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Colonialist Influences Remain In Hong Kong

Written by: Ned K. on 29 December 2019

The persistent demonstrations, sometimes peaceful, sometimes violent, on the streets of Hong Kong are taking place 22 years after the formal transition of Hong Kong from a colony of Britain to a Special Administration Region (SAR) of the People's Republic of China (PRC).

The British seized the island of Hong Kong in 1842, the Kowloon Peninsula in 1860 and in 1898 the New Territories were leased to Britain by the Chinese rulers in Beijing on a 99-year lease expiring in 1997.
During the 150-year colonial rule, the British ruled Hong Kong in true colonial fashion, using it as a gateway for trade with the Chinese mainland and treating the non-Europeans as second-class citizens. By the early 1900s a new class of Chinese capitalists and professionals established themselves, having arisen from large migration of Chinese merchants to Hong Kong from China following the Taiping Rebellion during which 20 million Chinese people lost their lives.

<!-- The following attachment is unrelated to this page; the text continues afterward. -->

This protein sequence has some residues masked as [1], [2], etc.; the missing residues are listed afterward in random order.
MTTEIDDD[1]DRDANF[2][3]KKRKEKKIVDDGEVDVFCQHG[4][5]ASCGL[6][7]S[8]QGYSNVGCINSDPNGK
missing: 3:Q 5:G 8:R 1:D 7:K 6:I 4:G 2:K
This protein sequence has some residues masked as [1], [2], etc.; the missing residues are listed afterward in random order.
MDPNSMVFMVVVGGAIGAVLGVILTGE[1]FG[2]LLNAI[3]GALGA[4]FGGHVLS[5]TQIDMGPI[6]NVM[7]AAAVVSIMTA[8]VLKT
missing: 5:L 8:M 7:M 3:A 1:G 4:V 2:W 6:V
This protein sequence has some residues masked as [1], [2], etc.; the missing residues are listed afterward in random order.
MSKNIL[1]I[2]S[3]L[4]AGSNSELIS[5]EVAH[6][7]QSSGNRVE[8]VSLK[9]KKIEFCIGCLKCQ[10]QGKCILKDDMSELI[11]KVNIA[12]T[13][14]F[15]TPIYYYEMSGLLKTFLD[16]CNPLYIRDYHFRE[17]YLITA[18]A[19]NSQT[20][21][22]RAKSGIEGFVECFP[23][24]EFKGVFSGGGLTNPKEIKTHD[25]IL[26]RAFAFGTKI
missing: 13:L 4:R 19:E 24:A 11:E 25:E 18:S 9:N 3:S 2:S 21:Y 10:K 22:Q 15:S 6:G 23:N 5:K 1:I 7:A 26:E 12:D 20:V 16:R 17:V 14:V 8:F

The Chinese merchant class contributed to Hong Kong becoming a center of a transnational trade network. They were tolerated by the British who had bigger fish to fry competing with other European colonial powers for Concessions in China and due to British fear of an aggressive Japanese push in to China.
However, the British tolerance of a rising Chinese capitalist class in Hong Kong only went so far. Ordinances passed by the British colonialists in 1904 and 1918 explicitly barred Chinese and Eurasians from living in Victoria Peak, the hill district on Hong Kong Island.
However, the Chinese capitalists still considered themselves superior to the Chinese workers, many of whom were migrants from the impact of the Taiping Rebellion and earlier Opium Wars. Thousands lived a squatter existence on the hillsides away from the British's Victoria Peak homes.